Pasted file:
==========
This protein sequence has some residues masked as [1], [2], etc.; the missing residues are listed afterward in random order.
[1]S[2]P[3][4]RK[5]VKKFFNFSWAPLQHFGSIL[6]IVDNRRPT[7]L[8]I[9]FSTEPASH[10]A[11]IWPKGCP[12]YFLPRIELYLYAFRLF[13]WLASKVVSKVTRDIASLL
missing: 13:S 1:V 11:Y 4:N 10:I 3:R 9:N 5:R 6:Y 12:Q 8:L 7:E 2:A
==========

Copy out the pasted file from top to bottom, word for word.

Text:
This protein sequence has some residues masked as [1], [2], etc.; the missing residues are listed afterward in random order.
[1]S[2]P[3][4]RK[5]VKKFFNFSWAPLQHFGSIL[6]IVDNRRPT[7]L[8]I[9]FSTEPASH[10]A[11]IWPKGCP[12]YFLPRIELYLYAFRLF[13]WLASKVVSKVTRDIASLL
missing: 13:S 1:V 11:Y 4:N 10:I 3:R 9:N 5:R 6:Y 12:Q 8:L 7:E 2:A